So the #1 player in the world can’t aim a putter unless it has a special “T” on it? I think I’d seek out an optometrist before a fitter.

  6. Kurt

    Jan 24, 2018 at 5:15 pm

    You can statically align the putter at address but the moment you start your backswing you lose all that alignment and depend on your putting stroke to realign the putter at impact.
    Might as well only have a dot over the sweet spot and hope for the best.

  7. Ian

    Jan 24, 2018 at 3:01 pm

    Pretty sure the whole world calls it a T line.
    Manufacturers talk golfers like the golfer is a moron.

  8. Jerry

    Jan 14, 2018 at 6:04 am

    Hard to believe DJ was not properly fit for aim previous to this year – shame on his fitter. If he done an Edel fitting, he would have known how the shape, hosel, offset, and slghtlines affect aim – sightlines are subtle changes to your aim.

  9. dlygrisse

    Jan 10, 2018 at 2:12 pm

    I have often believed most of the obnoxious alignment aids you see on putters now days do more harm than good. I have always putted best with a small line or dot.

    • Stephen Finley

      Feb 21, 2018 at 11:26 am

      From a marketing perspective, all they have to do is give the buyer the impression and/or expectation of “better” and “improvement.”

      That goes double for all the complex heads, Jetsons looks, etc. I’m continually amazed at what kinds of features and designs pros seem to think they need to hit the sweet spot on a _putter_, for God’s sake.

  10. Rusty

    Jan 10, 2018 at 12:51 pm

    Honestly, two largest PGA superstore, Golf Galaxy (former Golfsmith) in Naples Florida doesn’t have STRAIGHT putting surface from 15 feet. Each putt brakes from 15 feet. It amaze me each store has 500 different putters to sell and they can not make putting area absolute level. Any idea how to fit/test 15 putters? Anyway, you need perfect facilities to do that.

    • Christopher

      Jan 25, 2018 at 4:53 pm

      The problem with stores is they often have raised putting surfaces to test putters on, and they’re not always built for heavy traffic. So they may be flat to start off with but they often wander as they get older (as they’re not on solid surfaces) and see more use. Obviously there are some exceptions, but if you can find a store with a flat training aid to practice three footers that will give you feedback, you should be able to find what suits you best (if you don’t have a local fitter).

  11. Realist

    Jan 9, 2018 at 1:38 pm

    I have a much cheaper alternative.
    1.) Put a line on the ball
    2.) Line the ball up with your aiming spot/point
    3.) Use whatever putter you own and just line the ball line up to putter line

    Putting 101 – No gimmick edition

    • Jerry

      Jan 14, 2018 at 6:00 am

      The line on the ball does not work for a lot of people. In other words, it probably will not work for most. The eyes play tricks on you, and everyone sees things uniquely.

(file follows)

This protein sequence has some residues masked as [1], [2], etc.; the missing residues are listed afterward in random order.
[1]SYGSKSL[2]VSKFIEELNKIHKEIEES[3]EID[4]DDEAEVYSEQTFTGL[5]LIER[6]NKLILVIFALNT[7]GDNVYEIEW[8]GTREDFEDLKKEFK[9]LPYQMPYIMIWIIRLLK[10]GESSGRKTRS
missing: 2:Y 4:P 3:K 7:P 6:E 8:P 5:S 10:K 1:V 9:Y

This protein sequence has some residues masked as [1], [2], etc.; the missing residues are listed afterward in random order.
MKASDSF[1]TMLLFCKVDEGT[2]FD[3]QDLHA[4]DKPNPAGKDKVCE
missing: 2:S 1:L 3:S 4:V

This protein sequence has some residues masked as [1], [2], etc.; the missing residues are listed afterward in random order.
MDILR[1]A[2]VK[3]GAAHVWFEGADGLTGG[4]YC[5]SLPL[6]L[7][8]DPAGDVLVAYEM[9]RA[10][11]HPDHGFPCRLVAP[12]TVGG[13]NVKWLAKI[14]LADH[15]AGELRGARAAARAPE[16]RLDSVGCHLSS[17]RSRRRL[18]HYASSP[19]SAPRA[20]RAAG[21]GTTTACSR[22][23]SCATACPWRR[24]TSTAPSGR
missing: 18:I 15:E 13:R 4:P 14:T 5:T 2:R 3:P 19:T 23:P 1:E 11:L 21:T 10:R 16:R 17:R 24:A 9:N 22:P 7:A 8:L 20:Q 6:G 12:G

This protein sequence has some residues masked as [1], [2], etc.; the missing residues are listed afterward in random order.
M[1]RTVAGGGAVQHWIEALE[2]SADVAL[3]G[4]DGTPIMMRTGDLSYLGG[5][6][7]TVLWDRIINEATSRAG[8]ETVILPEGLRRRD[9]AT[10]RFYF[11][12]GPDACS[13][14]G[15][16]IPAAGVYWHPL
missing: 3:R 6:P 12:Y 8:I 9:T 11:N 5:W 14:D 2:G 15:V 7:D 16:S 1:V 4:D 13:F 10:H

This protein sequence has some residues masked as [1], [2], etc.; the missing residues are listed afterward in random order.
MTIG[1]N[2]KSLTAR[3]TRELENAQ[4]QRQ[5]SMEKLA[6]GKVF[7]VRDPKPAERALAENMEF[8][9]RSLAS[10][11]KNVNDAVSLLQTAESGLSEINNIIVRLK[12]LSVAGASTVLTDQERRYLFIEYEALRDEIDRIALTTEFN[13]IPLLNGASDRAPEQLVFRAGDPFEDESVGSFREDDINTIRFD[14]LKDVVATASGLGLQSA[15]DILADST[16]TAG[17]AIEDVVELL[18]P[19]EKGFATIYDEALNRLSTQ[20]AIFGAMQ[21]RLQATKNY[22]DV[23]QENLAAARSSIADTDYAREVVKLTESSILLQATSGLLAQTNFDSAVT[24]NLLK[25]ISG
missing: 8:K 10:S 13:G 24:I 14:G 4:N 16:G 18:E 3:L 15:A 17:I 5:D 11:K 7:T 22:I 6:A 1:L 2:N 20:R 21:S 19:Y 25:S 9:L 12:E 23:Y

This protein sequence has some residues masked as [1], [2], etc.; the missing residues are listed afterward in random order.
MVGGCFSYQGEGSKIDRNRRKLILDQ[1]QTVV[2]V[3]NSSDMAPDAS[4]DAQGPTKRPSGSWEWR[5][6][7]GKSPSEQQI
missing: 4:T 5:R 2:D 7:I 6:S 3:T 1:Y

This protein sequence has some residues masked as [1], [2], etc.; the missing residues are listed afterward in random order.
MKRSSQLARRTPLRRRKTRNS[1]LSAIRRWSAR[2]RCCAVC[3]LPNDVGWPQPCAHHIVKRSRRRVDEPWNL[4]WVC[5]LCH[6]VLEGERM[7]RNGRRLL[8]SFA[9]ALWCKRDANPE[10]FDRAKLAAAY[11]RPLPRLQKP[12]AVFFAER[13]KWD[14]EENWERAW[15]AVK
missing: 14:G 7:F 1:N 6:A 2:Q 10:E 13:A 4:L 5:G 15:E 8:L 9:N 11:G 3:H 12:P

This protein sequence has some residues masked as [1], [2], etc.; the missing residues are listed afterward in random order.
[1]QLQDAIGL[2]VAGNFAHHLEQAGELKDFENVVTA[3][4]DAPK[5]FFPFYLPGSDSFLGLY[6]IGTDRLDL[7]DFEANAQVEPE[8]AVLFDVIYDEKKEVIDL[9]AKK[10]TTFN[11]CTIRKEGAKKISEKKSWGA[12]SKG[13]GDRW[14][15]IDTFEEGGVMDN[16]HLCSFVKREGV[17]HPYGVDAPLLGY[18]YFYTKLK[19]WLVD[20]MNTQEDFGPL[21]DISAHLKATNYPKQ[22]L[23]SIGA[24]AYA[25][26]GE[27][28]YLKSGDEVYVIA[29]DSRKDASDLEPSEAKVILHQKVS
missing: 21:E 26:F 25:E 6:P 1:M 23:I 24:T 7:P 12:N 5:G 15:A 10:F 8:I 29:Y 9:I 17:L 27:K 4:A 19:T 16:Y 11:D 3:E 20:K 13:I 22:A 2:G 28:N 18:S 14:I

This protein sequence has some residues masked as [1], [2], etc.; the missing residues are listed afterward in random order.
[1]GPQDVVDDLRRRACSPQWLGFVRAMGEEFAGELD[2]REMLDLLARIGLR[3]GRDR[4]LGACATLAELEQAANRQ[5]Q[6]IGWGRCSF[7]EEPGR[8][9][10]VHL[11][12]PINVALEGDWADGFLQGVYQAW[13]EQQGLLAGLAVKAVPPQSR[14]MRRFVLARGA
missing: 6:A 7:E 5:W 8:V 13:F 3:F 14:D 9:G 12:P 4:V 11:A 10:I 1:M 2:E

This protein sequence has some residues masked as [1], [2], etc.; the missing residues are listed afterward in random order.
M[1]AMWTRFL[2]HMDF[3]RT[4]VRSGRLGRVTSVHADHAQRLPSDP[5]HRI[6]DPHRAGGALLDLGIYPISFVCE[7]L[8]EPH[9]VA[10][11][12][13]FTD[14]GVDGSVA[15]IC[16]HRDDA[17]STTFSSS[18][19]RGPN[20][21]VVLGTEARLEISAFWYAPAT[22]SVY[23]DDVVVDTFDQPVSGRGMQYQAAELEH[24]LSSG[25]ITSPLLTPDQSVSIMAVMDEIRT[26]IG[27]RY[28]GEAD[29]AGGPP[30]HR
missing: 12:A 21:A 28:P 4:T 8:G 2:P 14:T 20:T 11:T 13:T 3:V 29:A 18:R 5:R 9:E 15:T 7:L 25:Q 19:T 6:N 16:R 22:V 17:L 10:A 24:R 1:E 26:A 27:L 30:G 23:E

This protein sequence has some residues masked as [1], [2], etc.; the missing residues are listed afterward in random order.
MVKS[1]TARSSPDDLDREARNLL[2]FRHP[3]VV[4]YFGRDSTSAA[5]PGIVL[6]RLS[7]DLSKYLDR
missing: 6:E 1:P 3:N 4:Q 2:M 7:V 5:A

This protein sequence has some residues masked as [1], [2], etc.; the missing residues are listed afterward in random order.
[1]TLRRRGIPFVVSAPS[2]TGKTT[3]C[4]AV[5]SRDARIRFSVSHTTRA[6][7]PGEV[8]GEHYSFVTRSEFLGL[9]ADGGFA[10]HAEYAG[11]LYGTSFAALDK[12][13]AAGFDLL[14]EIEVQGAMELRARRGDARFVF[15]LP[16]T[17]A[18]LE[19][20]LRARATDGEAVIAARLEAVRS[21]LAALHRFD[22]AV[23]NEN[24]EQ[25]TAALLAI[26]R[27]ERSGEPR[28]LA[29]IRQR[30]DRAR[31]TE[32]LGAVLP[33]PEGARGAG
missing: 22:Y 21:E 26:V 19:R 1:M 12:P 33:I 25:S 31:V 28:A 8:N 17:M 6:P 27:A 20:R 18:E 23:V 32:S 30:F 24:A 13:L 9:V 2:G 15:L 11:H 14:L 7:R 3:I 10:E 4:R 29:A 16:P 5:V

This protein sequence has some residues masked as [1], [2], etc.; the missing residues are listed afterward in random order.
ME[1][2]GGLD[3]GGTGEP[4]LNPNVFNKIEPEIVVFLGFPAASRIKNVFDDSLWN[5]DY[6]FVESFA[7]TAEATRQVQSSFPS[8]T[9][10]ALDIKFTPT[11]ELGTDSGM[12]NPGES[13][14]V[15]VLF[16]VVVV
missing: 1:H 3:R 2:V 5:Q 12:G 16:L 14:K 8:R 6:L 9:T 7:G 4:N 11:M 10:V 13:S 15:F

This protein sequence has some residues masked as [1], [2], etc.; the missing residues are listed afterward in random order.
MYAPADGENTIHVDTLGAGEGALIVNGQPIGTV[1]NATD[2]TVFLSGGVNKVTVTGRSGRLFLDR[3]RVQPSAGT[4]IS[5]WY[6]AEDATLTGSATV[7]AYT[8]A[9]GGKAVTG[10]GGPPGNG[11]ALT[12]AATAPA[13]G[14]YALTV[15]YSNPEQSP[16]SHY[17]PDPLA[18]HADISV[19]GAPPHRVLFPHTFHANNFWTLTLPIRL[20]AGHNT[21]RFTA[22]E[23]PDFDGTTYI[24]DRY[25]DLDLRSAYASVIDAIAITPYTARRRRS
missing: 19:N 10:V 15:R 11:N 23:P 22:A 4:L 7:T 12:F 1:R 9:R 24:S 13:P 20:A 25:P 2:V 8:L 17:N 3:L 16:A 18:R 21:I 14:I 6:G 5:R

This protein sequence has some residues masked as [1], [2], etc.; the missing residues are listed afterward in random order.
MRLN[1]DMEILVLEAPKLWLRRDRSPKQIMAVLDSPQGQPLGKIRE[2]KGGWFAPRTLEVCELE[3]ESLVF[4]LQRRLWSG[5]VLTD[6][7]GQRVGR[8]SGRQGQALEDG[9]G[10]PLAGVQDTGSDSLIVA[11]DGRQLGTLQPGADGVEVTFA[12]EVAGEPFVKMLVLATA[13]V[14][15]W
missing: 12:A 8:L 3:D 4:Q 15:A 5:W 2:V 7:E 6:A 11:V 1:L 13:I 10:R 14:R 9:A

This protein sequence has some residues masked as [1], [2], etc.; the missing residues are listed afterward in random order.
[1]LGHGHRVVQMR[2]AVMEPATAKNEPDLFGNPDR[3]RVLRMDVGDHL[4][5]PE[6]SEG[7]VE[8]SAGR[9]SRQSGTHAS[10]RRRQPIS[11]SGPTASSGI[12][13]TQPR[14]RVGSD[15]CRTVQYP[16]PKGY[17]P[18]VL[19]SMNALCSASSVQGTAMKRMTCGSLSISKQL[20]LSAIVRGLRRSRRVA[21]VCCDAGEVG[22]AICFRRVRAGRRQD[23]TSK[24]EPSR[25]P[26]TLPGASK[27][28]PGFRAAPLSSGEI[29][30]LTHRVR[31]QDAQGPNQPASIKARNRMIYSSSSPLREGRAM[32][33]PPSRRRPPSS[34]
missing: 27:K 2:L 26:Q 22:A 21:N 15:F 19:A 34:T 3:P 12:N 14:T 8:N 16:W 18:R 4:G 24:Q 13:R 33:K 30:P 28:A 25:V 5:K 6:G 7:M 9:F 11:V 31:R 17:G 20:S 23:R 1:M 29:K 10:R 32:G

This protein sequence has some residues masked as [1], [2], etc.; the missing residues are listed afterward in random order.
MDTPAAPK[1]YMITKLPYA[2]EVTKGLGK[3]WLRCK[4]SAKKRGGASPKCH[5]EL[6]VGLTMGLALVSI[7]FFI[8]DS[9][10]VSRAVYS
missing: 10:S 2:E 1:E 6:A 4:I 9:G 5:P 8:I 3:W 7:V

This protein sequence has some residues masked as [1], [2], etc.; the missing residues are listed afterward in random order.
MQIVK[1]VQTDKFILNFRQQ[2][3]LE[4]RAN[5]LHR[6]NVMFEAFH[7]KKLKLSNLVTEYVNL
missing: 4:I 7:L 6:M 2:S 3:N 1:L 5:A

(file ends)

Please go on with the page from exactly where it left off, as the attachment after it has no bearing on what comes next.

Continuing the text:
• Stephen Finley

      Feb 21, 2018 at 11:36 am

      And I have a question or two for the alternative _and_ original solutions:

      1. Since even the swinging of a putter is on not a straight line but an arc, how does a straight line on the putter not interfere with that and even influence a player to take the putter back on an inappropriate straight line that is out of whack with what the human body does and how a putter swings in plane?

      2. For people who put lines on balls, what happens when you’re two degrees off from, say, 15 feet in setting the ball perfectly on line? Do you back off and reset if you notice it? How does it not complicate things (and slow down play) to put yourself in a situation where now you have one more task during a putt, and if you get it wrong, presumably you’re almost guaranteed to miss the putt? And how do you make the straight line on the ball match up with the curving arc of a properly swung putter?

      I’m seriously asking.

  12. Steve

    Jan 9, 2018 at 12:56 pm

    What makes me laugh about this is, where can an amateur golfer find a fitter, who will make them 12 different versions of a specific putter they like just for fitting purposes. The best putter fitting I’ve experienced is for an Edel which I bought just over a year ago, it was awesome but we have since fell out and it’s in the naughty bag. However the next putter I bought was still based on what was found in the Edel fitting and we getting along well at the moment. Also don’t think I’m a poor putter who’s looking for his next fix, according to my stats recorded on garmin gps I averaged 30 putts per round last year, which isn’t bad for a 7 handicap. I think proper fitting for amateurs for any club can be a difficult thing to find (In the UK anyway).